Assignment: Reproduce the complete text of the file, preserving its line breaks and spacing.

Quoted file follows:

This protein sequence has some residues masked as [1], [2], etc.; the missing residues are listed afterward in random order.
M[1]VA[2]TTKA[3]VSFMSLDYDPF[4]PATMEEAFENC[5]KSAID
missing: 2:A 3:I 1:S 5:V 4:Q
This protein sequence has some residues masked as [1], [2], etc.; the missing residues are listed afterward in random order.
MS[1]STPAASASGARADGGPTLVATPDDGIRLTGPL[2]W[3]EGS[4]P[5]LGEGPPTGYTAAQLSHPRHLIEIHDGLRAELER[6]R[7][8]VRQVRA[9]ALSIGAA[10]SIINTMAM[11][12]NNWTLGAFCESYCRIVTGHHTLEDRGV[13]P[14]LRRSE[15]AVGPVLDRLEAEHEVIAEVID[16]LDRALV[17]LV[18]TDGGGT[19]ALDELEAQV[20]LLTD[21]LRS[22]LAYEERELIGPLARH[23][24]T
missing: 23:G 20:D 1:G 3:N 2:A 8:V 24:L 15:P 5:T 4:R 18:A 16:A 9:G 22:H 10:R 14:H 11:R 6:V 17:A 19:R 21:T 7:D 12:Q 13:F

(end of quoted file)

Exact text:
This protein sequence has some residues masked as [1], [2], etc.; the missing residues are listed afterward in random order.
M[1]VA[2]TTKA[3]VSFMSLDYDPF[4]PATMEEAFENC[5]KSAID
missing: 2:A 3:I 1:S 5:V 4:Q
This protein sequence has some residues masked as [1], [2], etc.; the missing residues are listed afterward in random order.
MS[1]STPAASASGARADGGPTLVATPDDGIRLTGPL[2]W[3]EGS[4]P[5]LGEGPPTGYTAAQLSHPRHLIEIHDGLRAELER[6]R[7][8]VRQVRA[9]ALSIGAA[10]SIINTMAM[11][12]NNWTLGAFCESYCRIVTGHHTLEDRGV[13]P[14]LRRSE[15]AVGPVLDRLEAEHEVIAEVID[16]LDRALV[17]LV[18]TDGGGT[19]ALDELEAQV[20]LLTD[21]LRS[22]LAYEERELIGPLARH[23][24]T
missing: 23:G 20:D 1:G 3:N 2:A 8:V 24:L 15:P 5:T 4:R 18:A 16:A 9:G 22:H 10:R 14:H 11:R 6:V 17:A 19:R 21:T 7:D 12:Q 13:F